Dear fellow human beings,
A lot of you feel strongly about the recent events in the US, as the protests following George Floyd’s death have raised much deeper issues of inherent racism, and people of all races have started to speak out in support of the Black Lives Matter movement. As a Black woman, it was a particularly tough week for me.
I am an ethical fine jeweller, using Fairtraide gold, and have my own brand Kassandra Lauren Gordon, through which I offer collections and bespoke commissions. My work is sold at stores across Europe and I’ve participated in many events, including IJL and the Islington Wedding Fair, and have had four solo gallery shows at Craft Central.
After studying in Hatton Garden and having spent the past nine years in the jewellery industry, I have to admit that – if I’m honest – I am not shocked by the lack of response to the recent events that have affected me so deeply, which I would call a humanitarian crisis. It smarts all the more after watching the industry mobilise so quickly and effectively in response to the Covid-19 pandemic.
In my opinion, the jewellery industry is not as diverse as it could be, and it is not inclusive for Black people. I will go even further and even say that the industry is not welcoming to Black people.
I could give you a large list of examples from my own personal experience of how people have treated me negatively in Hatton Garden and elsewhere in the jewellery industry because of the colour of my skin. Some of these slights are blatant: unsavoury words said directly to me; being ignored (some people have literally looked me in the face and walked away when I’ve spoken to them). Others are more insidious in their racist motivations, but equally as upsetting: falsely being accused of stealing supplies (obviously, it didn’t happen); staff following me around stores while I buy my jewellery supplies, yet white counterparts are left to search for their own supplies unbothered and unsupervised. I could go on, and on.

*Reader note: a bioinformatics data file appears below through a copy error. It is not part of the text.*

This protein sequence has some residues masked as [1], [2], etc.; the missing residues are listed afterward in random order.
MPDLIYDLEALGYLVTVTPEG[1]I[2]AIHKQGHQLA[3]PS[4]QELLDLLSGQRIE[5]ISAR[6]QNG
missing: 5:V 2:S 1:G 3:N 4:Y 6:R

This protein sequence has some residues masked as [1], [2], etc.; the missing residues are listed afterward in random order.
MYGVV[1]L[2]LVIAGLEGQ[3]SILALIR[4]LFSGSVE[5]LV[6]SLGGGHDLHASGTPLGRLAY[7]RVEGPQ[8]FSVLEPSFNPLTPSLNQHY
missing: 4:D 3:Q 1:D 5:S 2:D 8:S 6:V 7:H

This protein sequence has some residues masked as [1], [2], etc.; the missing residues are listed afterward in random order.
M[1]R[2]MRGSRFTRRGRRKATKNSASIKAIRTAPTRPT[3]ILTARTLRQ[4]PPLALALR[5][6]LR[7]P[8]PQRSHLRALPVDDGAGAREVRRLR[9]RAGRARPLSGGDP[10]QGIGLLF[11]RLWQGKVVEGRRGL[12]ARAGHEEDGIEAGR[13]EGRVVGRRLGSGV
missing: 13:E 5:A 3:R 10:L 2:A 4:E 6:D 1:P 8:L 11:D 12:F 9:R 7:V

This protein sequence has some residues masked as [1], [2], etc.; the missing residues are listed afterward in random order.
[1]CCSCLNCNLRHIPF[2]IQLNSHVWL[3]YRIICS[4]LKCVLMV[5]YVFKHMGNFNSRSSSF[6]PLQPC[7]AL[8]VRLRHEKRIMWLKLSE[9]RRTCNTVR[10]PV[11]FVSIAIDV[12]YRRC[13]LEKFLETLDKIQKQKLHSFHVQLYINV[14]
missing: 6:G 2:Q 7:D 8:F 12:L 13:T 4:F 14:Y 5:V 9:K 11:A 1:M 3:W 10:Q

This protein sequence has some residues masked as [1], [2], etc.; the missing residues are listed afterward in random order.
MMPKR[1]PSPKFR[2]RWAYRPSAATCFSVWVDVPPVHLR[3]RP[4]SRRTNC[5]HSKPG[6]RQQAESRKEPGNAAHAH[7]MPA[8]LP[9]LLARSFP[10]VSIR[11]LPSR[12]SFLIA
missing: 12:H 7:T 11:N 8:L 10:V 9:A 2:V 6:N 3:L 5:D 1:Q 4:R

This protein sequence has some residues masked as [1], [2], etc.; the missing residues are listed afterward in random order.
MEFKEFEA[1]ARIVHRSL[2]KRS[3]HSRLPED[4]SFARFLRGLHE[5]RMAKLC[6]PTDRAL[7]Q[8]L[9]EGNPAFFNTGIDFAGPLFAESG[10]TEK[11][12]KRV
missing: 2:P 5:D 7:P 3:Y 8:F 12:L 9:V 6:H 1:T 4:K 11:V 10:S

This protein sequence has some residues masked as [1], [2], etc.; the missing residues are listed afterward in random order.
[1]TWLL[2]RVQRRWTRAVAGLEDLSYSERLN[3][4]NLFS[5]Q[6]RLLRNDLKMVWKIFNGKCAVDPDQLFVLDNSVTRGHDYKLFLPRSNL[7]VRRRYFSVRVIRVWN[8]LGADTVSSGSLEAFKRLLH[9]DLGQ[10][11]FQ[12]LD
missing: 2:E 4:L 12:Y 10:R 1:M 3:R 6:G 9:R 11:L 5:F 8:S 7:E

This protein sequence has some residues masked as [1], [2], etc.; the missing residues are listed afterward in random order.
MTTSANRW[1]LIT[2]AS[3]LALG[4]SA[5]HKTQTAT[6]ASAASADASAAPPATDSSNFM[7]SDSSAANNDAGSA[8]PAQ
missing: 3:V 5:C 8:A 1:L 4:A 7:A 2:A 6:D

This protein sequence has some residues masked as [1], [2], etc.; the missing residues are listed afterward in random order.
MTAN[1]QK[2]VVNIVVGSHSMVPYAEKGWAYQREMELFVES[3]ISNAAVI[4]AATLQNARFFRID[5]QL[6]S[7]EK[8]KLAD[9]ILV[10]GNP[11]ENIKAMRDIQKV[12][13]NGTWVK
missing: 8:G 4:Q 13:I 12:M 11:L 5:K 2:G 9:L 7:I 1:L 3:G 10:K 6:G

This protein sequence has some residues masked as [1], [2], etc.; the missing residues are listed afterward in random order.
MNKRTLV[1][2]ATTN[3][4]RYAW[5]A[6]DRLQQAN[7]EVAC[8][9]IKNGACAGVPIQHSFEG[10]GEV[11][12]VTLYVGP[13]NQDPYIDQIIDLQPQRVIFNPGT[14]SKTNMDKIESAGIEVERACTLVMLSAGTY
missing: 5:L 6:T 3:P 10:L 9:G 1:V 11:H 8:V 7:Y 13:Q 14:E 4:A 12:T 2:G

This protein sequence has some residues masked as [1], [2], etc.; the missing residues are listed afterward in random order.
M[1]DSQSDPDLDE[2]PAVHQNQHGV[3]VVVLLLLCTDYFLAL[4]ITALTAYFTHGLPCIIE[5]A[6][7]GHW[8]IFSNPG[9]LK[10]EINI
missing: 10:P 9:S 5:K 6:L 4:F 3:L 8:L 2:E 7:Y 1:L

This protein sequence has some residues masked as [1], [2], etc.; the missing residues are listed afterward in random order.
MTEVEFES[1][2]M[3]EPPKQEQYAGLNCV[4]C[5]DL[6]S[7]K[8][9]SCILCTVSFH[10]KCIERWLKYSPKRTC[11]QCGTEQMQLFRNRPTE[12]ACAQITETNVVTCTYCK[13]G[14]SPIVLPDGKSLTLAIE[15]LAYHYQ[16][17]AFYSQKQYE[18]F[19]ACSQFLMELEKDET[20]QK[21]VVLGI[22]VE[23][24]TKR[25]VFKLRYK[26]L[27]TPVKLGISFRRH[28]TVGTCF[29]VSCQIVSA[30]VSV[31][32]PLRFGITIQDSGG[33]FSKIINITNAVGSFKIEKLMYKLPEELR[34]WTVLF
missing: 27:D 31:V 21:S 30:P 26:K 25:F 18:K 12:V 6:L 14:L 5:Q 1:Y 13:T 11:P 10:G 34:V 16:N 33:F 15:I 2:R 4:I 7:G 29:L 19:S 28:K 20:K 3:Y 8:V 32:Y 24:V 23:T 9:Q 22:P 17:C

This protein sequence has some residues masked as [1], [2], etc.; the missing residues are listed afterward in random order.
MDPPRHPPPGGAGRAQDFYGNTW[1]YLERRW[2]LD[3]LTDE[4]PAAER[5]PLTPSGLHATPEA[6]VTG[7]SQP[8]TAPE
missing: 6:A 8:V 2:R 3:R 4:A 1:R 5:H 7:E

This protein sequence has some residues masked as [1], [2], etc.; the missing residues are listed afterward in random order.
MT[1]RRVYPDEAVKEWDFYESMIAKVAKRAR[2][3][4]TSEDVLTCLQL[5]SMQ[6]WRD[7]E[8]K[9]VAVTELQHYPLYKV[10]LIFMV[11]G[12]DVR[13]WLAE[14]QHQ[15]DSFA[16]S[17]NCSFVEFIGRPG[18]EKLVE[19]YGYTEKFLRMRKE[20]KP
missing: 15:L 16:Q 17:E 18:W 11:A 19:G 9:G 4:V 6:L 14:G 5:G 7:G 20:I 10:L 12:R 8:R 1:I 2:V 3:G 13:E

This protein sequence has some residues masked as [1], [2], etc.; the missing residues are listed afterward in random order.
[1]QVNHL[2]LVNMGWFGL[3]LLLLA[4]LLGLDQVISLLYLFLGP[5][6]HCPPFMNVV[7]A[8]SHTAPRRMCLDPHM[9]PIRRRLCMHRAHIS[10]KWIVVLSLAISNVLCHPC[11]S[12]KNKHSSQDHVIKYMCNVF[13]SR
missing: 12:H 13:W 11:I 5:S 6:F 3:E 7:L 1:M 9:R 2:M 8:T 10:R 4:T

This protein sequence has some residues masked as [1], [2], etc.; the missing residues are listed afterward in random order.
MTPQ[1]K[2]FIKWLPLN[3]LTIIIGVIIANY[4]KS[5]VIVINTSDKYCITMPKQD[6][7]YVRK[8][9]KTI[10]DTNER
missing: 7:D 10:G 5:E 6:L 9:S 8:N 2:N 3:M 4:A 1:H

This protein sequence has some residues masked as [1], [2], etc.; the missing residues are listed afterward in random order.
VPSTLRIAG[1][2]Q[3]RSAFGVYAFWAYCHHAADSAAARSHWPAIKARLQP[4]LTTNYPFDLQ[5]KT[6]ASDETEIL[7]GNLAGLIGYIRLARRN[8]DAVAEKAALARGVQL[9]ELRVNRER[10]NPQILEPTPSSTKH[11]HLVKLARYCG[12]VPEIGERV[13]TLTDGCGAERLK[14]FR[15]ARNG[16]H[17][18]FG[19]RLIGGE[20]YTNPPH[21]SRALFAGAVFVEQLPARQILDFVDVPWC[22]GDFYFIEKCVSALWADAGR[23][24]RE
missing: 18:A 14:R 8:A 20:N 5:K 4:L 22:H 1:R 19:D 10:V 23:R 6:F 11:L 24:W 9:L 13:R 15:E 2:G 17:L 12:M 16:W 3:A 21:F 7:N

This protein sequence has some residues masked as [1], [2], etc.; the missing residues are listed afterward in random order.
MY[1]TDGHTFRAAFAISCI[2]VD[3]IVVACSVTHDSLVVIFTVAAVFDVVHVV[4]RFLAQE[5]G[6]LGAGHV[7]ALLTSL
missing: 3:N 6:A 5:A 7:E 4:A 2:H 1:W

These are emotive pictures, I know, but I don’t want you just to feel. Feelings won’t help Black people and Black jewellers. Neither will a few social media posts of guilt and sudden solidarity. What I am interested in is what the jewellery industry is going to do in the long term.
Feeling anti-racist is not the same as being proactively anti-racist in your day-to-day life. I cannot prescribe how you should be proactively anti-racist in the jewellery industry, but I urge everyone to act in some way. What is going on now is not a black/white issue, it’s a humanitarian issue. We are all human beings and need to be given equal opportunities.
Not all jewellers who enter the industry start out from the same place. Due to a legacy of systemic racism, many Black jewellers are hindered by socio-economic disadvantages. We also don’t have established networks and professional communities that jewellers from other minority backgrounds do, such as Jewish or Asian jewellers. I am not asking for handouts for Black jewellers, but we need support in order level the playing field of this monolithic industry. What I am asking for is the jewellery industry is to be more inclusive and create more opportunities for Black jewellers.
Change will not be achieved overnight, and there is no easy one-size-fits-all solution, but we need to act now. Therefore, I have compiled a list of some practical suggestions for the jewellery industry. Each one would help increase the visibility of Black jewellers in this industry and amplify our voices:
- Create a pledge. What are you going to do to support Black jewellers? What resources can you offer? Create a task force/quality assurance group to hold the pledge accountable.
- More financial aid. We need a hardship fund for Black jewellers, as well as dedicated bursaries and grants for things like materials, education, studio space, PR and participation in exhibitions.
- Increase visibility. The jewellery industry bodies, associations and trade publications should proactively highlight Black jewellers in communications, social media and publications. Trade shows should celebrate Black talent through dedicated installations or catwalk shows. Let’s create a directory for Black UK-based jewellers.
- Amplify Black voices. Send out a survey to Black jewellers asking them about their experiences of the jewellery trade. Invite Black jewellers to speak at industry events. Hire Black jewellers to be a sounding board and sense check issues in the jewellery industry.
- Open doors. Develop structured mentoring schemes for Black people. Create space for Black jewellers in jewellery and department stores that don’t rely on the type of sale-or-return agreements that can financially cripple designers.
As I mentioned at the beginning of this letter, feeling anti-racist is not enough. Black people are not visible in the jewellery industry, and staying silent on this issue is not an option anymore. Your silence and lack of action say a lot about the problems prevalent in our industry.
Kassandra Lauren Gordon
(A human being, who happens to be a Black woman and a jeweller)